Client Name: St. Luke’s Church, Diocese of Chelmsford
Location: Tiptree, Essex
Type of client: Ecclesiastical
Discipline provided by M+C: Architectural Design | Planning Services | Building Regulations Services
Contractors: Blackwater Building Services
M+C Lead: Philip Ruffle
St Luke’s Church in Tiptree is part of the Deanery of Witham within the Diocese of Chelmsford. The Church is made up of a Victorian Church building, built of local brick and an impressively large clay-tiled roof. The main church building was built in 1855, and features a vaulted roof and circular apse. The church was built at a cost of £1850! Adjacent is a more recent church hall and function room constructed in 1975.
To improve the flow of the church, and provide visitors with additional dry cover when entering the building, a new porch received planning permission from the Local Authority.
Additional construction detailing work, as well as building regulations drawings and detail were required by the appointed contractors; Blackwater Building Services.
The proposed porch was designed using a lightweight, oak-frame construction, with a glazed roof to provide a distinct visual break between the Victorian church and the later church hall. It’s dimensions were derived so as to all pall-bearers to remain dry whilst funeral attendees are seated.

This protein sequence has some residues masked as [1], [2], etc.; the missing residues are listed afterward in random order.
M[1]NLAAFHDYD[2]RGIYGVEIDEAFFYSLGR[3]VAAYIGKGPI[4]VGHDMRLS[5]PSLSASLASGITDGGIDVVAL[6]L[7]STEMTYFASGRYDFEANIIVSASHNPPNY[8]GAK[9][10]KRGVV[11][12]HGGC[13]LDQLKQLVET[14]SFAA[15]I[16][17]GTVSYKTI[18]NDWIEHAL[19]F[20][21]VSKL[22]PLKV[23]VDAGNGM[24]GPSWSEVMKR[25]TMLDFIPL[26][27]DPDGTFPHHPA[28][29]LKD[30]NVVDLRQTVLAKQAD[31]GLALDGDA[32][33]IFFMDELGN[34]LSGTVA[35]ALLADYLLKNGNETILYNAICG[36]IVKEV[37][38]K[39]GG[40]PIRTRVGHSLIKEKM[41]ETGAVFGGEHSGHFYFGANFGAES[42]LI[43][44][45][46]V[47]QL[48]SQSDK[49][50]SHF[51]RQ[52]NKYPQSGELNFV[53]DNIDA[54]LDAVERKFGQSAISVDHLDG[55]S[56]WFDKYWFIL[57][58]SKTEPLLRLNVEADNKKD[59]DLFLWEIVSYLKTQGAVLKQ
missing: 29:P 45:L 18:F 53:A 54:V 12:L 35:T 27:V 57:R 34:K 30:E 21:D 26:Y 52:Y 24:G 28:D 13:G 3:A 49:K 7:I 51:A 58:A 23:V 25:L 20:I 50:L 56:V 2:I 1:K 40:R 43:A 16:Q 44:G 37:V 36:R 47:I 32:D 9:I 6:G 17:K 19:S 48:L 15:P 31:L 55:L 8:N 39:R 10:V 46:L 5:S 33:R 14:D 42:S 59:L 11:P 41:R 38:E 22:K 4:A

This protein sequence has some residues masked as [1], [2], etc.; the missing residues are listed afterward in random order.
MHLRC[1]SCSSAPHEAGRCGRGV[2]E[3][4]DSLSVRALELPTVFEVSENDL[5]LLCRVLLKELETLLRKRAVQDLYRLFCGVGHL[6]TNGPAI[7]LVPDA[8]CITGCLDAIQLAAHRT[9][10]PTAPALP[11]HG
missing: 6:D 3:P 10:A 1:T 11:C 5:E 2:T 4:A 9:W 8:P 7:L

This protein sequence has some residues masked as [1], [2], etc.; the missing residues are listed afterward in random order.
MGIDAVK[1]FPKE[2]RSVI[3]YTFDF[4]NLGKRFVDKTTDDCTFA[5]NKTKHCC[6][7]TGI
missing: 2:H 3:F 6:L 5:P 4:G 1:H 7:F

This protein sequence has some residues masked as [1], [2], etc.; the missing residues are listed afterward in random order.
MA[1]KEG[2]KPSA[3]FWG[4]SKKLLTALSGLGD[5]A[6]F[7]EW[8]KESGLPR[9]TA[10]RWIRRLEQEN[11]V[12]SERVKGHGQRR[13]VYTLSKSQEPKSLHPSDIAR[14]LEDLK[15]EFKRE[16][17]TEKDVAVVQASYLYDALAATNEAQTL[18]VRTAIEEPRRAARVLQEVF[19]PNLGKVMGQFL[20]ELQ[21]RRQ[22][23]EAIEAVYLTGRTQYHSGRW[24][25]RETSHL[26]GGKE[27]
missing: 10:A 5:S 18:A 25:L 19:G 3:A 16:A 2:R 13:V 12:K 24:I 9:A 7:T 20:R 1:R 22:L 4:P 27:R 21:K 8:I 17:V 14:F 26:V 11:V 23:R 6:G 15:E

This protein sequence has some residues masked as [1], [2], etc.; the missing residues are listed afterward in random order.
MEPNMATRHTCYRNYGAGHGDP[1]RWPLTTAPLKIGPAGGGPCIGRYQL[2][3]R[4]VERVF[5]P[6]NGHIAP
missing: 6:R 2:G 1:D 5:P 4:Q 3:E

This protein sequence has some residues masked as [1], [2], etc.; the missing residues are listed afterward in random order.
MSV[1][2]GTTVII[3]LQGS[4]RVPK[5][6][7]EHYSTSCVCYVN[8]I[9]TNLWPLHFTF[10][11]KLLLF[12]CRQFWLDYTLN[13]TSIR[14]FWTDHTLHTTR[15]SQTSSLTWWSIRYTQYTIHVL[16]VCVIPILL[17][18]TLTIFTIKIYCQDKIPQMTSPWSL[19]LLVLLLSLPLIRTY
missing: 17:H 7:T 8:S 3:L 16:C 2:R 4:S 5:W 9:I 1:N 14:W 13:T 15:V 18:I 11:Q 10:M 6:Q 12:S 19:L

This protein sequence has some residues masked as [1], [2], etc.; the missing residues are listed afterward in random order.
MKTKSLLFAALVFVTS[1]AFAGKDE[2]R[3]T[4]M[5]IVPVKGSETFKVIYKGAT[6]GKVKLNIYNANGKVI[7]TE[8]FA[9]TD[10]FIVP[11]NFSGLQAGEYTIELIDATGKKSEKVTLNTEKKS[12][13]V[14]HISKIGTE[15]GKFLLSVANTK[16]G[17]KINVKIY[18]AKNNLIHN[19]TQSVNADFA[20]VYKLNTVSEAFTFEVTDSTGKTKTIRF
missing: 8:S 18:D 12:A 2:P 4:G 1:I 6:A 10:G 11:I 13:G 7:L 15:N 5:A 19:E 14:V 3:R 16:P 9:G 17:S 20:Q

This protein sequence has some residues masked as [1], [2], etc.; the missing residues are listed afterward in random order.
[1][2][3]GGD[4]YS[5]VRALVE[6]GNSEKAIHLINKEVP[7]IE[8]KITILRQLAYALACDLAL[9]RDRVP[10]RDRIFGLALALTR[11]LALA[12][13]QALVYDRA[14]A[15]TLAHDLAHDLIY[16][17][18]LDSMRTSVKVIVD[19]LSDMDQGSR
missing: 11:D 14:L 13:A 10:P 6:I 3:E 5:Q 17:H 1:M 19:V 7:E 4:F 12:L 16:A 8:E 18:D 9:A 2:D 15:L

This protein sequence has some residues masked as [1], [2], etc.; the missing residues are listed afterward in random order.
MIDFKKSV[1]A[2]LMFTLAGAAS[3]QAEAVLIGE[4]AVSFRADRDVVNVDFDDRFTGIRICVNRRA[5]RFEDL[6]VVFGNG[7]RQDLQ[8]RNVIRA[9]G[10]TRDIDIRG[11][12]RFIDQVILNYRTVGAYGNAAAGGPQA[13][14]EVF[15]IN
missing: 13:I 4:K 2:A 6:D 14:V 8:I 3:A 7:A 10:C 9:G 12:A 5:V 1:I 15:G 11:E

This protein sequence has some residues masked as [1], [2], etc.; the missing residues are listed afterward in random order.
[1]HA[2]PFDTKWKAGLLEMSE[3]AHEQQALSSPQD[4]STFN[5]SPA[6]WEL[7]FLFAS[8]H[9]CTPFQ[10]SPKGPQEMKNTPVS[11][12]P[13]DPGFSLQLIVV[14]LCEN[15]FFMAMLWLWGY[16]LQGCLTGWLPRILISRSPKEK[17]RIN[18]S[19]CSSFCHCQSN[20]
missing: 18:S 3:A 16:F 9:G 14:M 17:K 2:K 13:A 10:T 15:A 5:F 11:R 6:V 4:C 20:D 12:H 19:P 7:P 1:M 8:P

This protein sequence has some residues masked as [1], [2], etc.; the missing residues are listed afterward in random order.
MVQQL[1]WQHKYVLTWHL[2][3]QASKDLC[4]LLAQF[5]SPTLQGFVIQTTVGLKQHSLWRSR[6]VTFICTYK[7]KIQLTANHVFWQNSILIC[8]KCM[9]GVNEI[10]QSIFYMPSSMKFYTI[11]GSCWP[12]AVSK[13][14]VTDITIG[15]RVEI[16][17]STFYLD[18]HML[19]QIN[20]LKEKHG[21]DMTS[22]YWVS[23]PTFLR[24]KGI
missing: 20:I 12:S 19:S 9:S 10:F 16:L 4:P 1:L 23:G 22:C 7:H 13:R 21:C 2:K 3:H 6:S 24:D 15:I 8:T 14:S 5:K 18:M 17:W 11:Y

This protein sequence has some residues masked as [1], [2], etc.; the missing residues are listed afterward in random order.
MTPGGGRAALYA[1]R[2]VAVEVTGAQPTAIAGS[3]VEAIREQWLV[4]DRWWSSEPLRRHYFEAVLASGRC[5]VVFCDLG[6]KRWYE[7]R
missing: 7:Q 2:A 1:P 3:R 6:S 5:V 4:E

Munday + Cramer were appointed by Blackwater to provide these services. The design was developed to ensure it respected the conservation area in which the church is located, and that construction avoided unsightly roofing valleys through remaining a standalone porch.
The pitched roof and gable-front also provides a visual reference to the existing church hall windows.
Enhancing the design further, two crosses have been incorporated; within the wooden gable, and also on the floor before the main church doors. New doors to the main building and external hard landscaping have further improved the visual impact of the new porch.
Throughout the process, Munday + Cramer provided 3D visual mock-ups of the proposed amendments, enabling far greater client-integration in to the re-design/detailing activities.